, a remarkable international playwriting workshop presented with their partners Playwrights Horizons, La Jolla Playhouse, and London’s Paines Plough. You’ll write every day guided by top literary managers, and watch commissioned work
take shape by OBIE-winner Kirsten Greenidge, Rude Mechanicals founder Kirk Lynn, and rising star British playwright Tom Wells. Master classes, one-on-one tutorials, and readings of your work round out the week. Read more about the conference here
; there’s still time to register here
before the May 15 deadline.
New in KR Podcasts
Environmental writing, archiving Appalachia, and adapting poetry for the stage come under discussion in April’s podcast, featuring a conversation between consulting editor Andrew Grace
and poet Maurice Manning
, a professor of English and writer-in-residence at Transylvania University. Not to be missed! Download the podcast.
The Quiet Thing
BY CHE YEUN
With one semester left in college, I maxed out all of my credit cards. I applied for more, but none of the remaining banks took me. I would have signed up for a private loan, except I’d already made that mistake once. I was stuck with forty percent interest, which was the reason for this mess in the first place.
We sell girls like you, the collections agent liked to remind me. We pull gold fillings out of girls like you. We cut toes. We piss on girls like you.
Finish reading this story on KROnline.
Broken-off Twig Budding Out in the Path
BY JANE HIRSHFIELD
From The Kenyon Review
, New Series, Spring, 1997, Vol. XIX, No. 2
Only the slightest thaw,
and something plops
in the water that clears.
It may be nothing that swims,
nothing that hops, or hopes.
Edge-ice falling in.
Continue reading this poem.
Speaking with Objects in Robert Frost, Richard Pryor, and Charles Baxter
BY ISABEL GALBRAITH
March 20, 2015
In his fantastic book on the craft of fiction, Burning Down the House, Charles Baxter examines how some authors make animate and inanimate objects (like clouds and houses) come to life, gaze back at one, and reveal their inner lives. In Robert Frost’s beautiful poem “After Apple Picking,” a harvester spends all day getting caught up in the natural world’s own dramas. Baxter also claims that in moments of “extreme emotion . . . objects really begin to speak.” Read the full blog post.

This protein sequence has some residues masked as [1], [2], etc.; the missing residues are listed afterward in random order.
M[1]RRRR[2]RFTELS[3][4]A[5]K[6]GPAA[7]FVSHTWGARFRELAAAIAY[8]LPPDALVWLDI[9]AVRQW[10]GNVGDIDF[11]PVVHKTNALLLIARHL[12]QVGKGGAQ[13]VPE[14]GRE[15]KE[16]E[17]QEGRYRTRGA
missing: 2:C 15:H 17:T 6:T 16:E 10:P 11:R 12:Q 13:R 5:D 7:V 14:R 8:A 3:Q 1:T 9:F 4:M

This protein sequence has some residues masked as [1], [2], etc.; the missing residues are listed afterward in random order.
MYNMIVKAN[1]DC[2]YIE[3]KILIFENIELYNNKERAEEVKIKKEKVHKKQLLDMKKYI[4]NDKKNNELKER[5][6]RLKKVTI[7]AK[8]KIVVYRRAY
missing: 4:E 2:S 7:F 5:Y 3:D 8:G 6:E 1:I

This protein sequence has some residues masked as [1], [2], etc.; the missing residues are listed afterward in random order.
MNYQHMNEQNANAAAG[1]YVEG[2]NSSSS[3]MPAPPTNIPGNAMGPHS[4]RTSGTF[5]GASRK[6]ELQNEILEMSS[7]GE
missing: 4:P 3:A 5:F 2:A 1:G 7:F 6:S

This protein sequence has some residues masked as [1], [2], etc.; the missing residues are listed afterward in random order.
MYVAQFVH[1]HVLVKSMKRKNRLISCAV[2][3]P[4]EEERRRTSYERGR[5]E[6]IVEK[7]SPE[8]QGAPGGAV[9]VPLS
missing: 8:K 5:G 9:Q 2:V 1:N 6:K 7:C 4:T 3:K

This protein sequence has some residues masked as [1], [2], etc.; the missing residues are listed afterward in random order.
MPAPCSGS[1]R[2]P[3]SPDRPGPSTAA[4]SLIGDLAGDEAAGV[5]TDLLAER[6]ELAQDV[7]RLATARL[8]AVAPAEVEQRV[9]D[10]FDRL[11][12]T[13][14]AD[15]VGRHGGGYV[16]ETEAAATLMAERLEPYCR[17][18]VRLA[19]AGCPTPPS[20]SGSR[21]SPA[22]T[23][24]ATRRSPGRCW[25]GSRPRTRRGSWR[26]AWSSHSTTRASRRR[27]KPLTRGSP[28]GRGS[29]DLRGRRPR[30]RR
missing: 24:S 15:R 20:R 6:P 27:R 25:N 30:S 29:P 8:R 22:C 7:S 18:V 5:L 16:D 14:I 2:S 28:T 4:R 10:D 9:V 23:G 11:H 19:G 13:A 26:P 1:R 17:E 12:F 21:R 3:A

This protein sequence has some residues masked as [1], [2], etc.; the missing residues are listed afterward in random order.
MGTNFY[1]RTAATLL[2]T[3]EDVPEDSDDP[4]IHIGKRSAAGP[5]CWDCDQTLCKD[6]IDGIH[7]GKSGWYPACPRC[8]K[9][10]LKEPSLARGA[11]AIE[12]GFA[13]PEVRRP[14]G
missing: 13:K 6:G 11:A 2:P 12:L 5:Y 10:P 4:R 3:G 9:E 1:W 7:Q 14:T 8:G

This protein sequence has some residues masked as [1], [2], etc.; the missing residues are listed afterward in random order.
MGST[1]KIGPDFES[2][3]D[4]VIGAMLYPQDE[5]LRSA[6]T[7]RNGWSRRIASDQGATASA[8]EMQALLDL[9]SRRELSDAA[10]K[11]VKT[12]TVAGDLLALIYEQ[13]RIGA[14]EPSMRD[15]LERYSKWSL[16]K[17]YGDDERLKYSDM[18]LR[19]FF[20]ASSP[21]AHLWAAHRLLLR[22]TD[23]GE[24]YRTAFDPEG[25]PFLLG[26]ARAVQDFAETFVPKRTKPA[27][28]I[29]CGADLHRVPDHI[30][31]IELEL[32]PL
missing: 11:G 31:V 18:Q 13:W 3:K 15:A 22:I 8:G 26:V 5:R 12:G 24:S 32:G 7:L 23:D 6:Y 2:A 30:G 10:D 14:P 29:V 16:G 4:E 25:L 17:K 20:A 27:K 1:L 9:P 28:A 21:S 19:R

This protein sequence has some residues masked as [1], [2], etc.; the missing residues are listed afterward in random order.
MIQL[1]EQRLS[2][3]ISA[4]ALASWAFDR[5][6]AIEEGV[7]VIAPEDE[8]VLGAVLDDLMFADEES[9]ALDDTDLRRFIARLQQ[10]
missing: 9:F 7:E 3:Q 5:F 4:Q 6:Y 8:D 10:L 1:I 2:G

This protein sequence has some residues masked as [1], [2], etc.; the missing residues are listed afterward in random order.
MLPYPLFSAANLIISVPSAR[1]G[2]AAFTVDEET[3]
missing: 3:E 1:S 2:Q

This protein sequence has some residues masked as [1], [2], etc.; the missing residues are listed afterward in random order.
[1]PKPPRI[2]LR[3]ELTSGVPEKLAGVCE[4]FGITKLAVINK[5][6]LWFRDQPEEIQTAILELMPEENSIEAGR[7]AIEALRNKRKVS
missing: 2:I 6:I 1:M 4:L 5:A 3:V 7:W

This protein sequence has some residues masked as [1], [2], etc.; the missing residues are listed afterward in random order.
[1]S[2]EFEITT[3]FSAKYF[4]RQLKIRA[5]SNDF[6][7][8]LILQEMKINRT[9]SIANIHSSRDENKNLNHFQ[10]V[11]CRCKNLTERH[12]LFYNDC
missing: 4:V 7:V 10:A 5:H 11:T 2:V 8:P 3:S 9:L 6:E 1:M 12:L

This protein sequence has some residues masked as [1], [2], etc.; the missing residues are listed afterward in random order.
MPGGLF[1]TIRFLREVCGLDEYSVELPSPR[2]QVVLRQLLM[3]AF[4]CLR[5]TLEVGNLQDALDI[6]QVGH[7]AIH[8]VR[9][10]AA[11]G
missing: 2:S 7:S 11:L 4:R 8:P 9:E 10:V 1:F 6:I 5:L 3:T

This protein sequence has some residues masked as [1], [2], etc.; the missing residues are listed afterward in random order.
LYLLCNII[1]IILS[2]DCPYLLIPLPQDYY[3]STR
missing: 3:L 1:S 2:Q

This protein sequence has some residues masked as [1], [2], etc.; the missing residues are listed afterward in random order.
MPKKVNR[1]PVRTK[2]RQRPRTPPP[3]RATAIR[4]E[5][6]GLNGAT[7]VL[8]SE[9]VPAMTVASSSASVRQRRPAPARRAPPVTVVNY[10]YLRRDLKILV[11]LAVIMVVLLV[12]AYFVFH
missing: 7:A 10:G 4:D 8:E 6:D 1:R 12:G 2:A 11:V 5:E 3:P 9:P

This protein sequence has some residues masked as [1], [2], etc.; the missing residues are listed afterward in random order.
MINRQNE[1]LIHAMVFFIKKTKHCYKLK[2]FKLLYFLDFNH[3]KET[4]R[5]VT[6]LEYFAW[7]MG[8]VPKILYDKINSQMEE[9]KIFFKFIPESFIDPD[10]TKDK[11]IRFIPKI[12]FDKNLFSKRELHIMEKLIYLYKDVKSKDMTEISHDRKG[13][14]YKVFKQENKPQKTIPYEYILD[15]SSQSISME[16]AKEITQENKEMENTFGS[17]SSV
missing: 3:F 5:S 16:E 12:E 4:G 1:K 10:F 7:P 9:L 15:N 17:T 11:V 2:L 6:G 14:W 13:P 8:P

A Micro-Conversation with Daniel Torday
Daniel Torday’s first novel, The Last Flight of Poxl West
, has recently been published by St. Martin’s Press. Torday is a book review editor of KR
and was interviewed by Hilary Plum, also a book review editor of KR
Hilary Plum: What drew you to this subject and what it was like to do the extensive research the novel must have required?
Daniel Torday: This is a novel that tries to ask some tough and wily questions about storytelling, so I should probably take the starting position that ultimately all of what’s in there is the product, purely, of my imagination. I’m not a historian, and this is a big fat fiction, this book. . . . That said, the spark for The Last Flight of Poxl West did come after a week I spent with my grandmother’s first cousin, Honza, who did grow up north of Prague, and after fleeing to Rotterdam just before the war started, moved to London, where he trained to fly for the RAF. . . . But in the next eight years of writing and research, I came to find an almost counter-history of a small number of Eastern European Jews who’d come to the UK before and during the war, and who participated in the war effort.
Read the rest of the interview.